NUR 112 - IGGY Med Surg I Ch 67 oral.txt

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TomWruble
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152597
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NUR 112 - IGGY Med Surg I Ch 67 oral.txt
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2012-05-06 21:32:31
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diabetes theory nur112 oral drugs
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  1. a. What is Glucovance?

    b. When is it used?

    c. Nursing considerations
    a. An oral diabetes drug that is a combination of: glyburide and metformin which have different mechanisms of action.

    b. Metformin added to regimen when blood glucose is inadequately controlled on glyburide therapy alone.

    c. Teach patients how to prevent and treat hypoglycemia because hypoglycemia may occur when metformin is given in combination with sulfonylurea agent.
  2. Give drug just before meals.

    A. Chlorpropamide (Diabinese)
    B. Miglitol (Glyset)
    C. Nateglinide (Starlix)
    D. Metformin (Glucophage)
    C. Nateglinide (Starlix)
    (this multiple choice question has been scrambled)
  3. Hold drug for 48 hours if having x-ray with IV contrast dye (renal).

    A. Chlorpropamide (Diabinese)
    B. Metformin (Glucophage)
    C. Miglitol (Glyset)
    D. Nateglinide (Starlix)
    B. Metformin (Glucophage)
    (this multiple choice question has been scrambled)
  4. Hypoglycemic episodes are more likely to occur because of its long duration of action.

    A. Nateglinide (Starlix)
    B. Miglitol (Glyset)
    C. Chlorpropamide (Diabinese)
    D. Metformin (Glucophage)
    C. Chlorpropamide (Diabinese)
    (this multiple choice question has been scrambled)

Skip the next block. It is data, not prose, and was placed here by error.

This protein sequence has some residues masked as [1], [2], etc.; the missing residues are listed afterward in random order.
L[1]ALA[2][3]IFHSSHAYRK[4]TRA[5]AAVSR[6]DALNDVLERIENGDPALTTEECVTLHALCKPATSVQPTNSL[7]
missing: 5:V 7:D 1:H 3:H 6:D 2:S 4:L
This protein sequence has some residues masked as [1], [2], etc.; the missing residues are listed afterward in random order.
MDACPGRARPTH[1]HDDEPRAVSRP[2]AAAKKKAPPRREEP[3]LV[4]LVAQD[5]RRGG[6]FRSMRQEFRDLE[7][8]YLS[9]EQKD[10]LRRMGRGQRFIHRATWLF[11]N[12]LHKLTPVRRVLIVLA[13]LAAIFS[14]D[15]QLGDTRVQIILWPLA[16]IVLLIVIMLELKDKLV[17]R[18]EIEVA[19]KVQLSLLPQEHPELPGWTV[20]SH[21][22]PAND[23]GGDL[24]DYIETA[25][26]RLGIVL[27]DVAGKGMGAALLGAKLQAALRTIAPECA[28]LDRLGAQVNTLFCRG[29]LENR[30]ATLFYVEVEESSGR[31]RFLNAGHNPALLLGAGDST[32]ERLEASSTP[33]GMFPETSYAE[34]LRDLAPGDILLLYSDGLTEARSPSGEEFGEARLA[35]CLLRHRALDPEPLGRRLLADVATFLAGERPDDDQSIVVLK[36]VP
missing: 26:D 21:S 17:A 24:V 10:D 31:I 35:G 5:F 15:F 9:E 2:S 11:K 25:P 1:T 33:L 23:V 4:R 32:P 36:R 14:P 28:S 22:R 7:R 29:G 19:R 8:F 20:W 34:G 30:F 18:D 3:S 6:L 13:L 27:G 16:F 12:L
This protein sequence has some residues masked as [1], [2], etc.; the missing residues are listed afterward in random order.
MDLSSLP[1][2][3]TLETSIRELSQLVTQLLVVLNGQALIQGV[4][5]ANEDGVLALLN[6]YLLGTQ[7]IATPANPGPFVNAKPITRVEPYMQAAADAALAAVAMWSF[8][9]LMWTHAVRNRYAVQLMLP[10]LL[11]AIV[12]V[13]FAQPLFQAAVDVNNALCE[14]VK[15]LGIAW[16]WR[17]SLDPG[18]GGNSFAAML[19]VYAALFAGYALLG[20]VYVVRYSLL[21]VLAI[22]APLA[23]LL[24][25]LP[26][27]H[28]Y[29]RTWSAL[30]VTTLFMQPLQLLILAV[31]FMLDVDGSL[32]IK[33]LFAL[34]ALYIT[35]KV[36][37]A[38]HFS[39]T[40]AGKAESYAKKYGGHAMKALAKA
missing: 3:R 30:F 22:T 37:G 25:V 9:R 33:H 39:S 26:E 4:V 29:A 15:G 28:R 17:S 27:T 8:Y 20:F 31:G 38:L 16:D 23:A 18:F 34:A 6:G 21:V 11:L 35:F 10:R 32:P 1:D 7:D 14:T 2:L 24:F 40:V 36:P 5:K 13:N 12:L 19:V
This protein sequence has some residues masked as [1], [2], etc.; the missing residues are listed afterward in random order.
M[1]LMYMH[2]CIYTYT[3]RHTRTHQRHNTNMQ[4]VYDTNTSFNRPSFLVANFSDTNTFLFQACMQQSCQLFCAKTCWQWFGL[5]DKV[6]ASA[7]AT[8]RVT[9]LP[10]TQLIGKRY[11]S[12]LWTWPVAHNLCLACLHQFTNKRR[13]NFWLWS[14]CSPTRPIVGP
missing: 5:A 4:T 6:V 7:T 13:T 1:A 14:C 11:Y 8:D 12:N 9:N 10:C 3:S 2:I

5. Give drug with first bite of each main meal.

    A. Chlorpropamide (Diabinese)
    B. Metformin (Glucophage)
    C. Miglitol (Glyset)
    D. Nateglinide (Starlix)
    C. Miglitol (Glyset)
    (this multiple choice question has been scrambled)
  6. Nateglinide (Starlix)
    a. What is it?
    b. How dos it act?
    c. What is the usual dose?
    • a. oral diabetes drug
    • b. Increase insulin secretion in the treatment of type2 diabetes; and Short-acting agent used to prevent postmeal blood glucose elevation.
    • c. Usual dose 60-120 mg before meals
  7. Nursing interventions: Nateglinide (Starlix)
    Teach patients to take the drug 3 times daily, 1 -30 min before meals which is most effective
  8. Pioglitazone (Actose)
    a. What is it?
    b. How does it act?
    c. What is the usual dose?
    • a. oral diabetes drug
    • b. Improves tissue sensitivity to insulin in the treatment of type 2 diabetes.
    • c. Usual dose: 15 mg or 30 mg once daily without regard to meals
  9. Nursing interventions for Pioglitazone (Actose)?
    Emphasize the need for liver function tests as recommended. Instruct patients to report symptoms of unexplained nausea, vomiting, abdominal pain, fatigue, anorexia, or dark urine.

    RATIONALE: Rare cases of liver failure have occurred with pioglitazone. Liver function tests are measured at the start of therapy and at regular intervals thereafter. Not recommended for moderate to severe liver impairment or in patients with jaundice.

    Advise women of the need for effective contraception during therapy.

    RATIONALE: Administration of pioglitazone with certain oral contraceptives may reduce the plasma concentration of the oral contraceptive. Post-menopausal women with insulin resistance may resume ovulation during therapy.

    Monitor weight; assess for edema and shortness of breath.

    RATIONALE: Fluid retention can lead to weight gain and can cause or exacerbate congestive heart failure.

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